Wednesday, May 12, 2021

Fixing Swift’s “if let” Syntax

Craig Hockenberry (tweet):

The if-let syntax discourages long variable names because there’s no autocomplete for optional variables that are in scope. It’s not uncommon to see things like this because programmers are notoriously lazy:

if let favc = fooAutomationViewController { … }

Any code within that block that references favc won’t be very readable.

This maintenance issue is exacerbated by name refactoring. Say you want to change fooAutomationViewController to a barAutomatedViewController. The refactored code will then become:

if let favc = barAutomatedViewController { … }

The if let fooAutomationViewController = fooAutomationViewController repetition is one of the more annoying things about writing and reading Swift. Allowing this to be written as just if let fooAutomationViewController seems like the obvious solution. For those arguing that this is confusing or hard to learn, I don’t see how it’s any less clear than what it would be replacing. That said, I wouldn’t be opposed to something like unwrap.

Update (2021-06-18): Marcel Weiher:

When I added ifNotNil: some time ago, I used the same logic, but it turns out the object is now actually potentially interesting. So ifNotNil: now passes the now-known-to-be-non-nil value to the block and can be used as follows[…]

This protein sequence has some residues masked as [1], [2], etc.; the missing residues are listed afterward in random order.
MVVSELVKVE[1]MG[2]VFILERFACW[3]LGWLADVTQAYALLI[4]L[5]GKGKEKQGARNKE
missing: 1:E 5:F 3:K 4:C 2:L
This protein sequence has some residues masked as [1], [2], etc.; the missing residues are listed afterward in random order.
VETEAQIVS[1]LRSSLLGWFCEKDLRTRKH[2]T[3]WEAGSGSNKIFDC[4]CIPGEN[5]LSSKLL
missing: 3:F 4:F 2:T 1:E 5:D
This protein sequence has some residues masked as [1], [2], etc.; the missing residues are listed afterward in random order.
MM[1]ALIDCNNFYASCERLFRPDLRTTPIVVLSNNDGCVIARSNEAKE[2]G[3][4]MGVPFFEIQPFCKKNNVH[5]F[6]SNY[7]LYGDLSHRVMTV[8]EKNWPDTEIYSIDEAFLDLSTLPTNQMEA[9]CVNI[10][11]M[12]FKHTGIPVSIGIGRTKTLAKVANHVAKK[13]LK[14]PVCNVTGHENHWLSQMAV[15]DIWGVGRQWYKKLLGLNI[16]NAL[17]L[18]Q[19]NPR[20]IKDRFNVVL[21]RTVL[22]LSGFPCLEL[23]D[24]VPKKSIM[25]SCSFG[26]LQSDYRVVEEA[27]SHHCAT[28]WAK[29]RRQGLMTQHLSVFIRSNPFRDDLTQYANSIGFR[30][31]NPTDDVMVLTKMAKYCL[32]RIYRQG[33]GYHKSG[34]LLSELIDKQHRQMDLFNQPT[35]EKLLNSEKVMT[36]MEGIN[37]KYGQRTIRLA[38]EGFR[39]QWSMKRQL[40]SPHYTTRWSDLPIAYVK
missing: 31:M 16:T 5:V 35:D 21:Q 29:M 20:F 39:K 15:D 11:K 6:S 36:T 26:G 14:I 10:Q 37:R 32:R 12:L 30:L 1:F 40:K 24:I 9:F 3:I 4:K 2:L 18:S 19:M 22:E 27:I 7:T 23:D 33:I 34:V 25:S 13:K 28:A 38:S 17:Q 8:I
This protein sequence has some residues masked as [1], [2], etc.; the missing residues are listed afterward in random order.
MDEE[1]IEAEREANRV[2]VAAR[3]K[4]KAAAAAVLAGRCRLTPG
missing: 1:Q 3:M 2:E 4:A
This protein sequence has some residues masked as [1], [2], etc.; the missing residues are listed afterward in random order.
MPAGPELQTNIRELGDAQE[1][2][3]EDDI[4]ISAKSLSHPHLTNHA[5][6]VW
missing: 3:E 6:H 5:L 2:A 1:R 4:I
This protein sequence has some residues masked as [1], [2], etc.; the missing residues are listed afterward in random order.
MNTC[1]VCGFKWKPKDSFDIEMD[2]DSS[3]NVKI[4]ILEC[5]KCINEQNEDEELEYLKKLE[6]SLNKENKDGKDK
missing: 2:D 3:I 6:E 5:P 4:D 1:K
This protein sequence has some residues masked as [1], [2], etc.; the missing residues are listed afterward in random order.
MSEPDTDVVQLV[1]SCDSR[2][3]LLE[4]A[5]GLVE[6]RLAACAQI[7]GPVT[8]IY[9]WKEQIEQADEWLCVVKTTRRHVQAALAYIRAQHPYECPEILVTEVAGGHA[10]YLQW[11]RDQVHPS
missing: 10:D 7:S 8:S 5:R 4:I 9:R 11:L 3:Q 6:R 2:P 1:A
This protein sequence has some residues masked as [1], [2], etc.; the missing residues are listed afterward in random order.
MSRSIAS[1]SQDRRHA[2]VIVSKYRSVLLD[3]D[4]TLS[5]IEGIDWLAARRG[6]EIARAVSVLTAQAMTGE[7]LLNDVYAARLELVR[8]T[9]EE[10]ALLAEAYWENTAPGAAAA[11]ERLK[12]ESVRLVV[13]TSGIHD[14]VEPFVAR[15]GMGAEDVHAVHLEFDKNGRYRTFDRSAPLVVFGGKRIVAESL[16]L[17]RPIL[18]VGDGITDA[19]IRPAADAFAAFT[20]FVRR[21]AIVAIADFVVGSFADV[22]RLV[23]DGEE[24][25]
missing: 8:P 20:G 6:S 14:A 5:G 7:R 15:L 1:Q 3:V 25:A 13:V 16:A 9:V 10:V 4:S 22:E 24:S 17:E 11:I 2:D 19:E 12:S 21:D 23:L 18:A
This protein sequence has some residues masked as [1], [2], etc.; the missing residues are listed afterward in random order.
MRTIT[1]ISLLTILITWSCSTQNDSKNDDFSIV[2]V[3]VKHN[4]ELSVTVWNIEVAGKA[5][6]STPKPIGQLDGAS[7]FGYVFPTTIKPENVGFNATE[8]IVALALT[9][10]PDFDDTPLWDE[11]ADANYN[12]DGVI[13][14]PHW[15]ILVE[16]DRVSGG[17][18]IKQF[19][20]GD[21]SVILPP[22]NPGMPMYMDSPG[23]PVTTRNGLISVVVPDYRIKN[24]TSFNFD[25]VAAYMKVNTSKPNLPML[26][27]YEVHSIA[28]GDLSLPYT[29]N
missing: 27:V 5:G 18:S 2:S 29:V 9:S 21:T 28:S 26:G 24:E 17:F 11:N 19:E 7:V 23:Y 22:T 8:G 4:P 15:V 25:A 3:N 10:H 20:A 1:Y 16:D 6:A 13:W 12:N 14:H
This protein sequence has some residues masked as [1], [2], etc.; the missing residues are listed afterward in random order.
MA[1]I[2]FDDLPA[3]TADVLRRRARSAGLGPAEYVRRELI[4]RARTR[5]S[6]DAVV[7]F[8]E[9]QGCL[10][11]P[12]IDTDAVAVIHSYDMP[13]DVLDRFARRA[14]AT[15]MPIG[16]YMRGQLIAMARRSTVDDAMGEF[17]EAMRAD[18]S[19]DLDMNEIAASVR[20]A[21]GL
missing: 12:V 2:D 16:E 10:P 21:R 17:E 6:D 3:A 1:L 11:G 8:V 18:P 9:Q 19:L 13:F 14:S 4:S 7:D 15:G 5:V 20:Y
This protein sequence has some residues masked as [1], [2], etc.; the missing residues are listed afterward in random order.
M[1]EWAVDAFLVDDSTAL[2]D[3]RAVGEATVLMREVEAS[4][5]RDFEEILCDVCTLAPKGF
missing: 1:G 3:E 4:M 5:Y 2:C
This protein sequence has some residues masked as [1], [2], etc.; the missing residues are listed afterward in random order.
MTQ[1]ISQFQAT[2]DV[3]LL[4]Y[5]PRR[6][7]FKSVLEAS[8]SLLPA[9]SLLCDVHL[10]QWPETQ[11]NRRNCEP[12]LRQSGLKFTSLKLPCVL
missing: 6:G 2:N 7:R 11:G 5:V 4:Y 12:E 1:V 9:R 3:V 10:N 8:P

This doesn’t eliminate the duplication, but does avoid the issue of having the newly introduced variable name precede the original variable. Well, that and the whole weird if let in the first place.

You can do this in Swift by calling map(_:) on the optional. It’s useful in some cases, but, since it relies on a closure like forEach(_:), it’s often not a good fit because it doesn’t compose well with other language features (additional optionals to be unwrapped, continue, return, etc.).

4 Comments RSS · Twitter

In Kotlin, you just do:

If (barAutomatedViewController != null) {

Why do we need a special syntax if the compiler can obviously figure out this established idiom? It also solves the refactoring and naming problem, since no new variable is even introduced.

@Peter I think that’s problematic because either it makes a new binding without specifying let (inconsistent), or it doesn’t, in which case you are free to assign to it within the if (if barAutomatedViewController was originally var).

Peter: I'd still call that "special syntax". It's seeing that you're checking an Optional, and re-binding it to a T within that scope.

If it *weren't* special, would that mean it applied to all conditionals? Can I say "if mysuper is mysub" and automatically downcast? Can I say "if myint <= UInt8.max" to automatically squeeze an Int into a UInt8? If I write my own enum { case a, b(X) } and say "if e != .a", would that unwrap the X for me, too? Can the "null" be on the LHS? What if it's from a local constant? Could it be in a variable, as long as the block is still valid with all possible types?

So I don't think there's a simple answer here. You can't always just remove one piece of syntax and say "now it's simpler!"

Dimitri Bouniol

Thankfully, it seems that Xcode 13 supports autocompleting many new patterns including this one, which does make it a bit easier to deal with.

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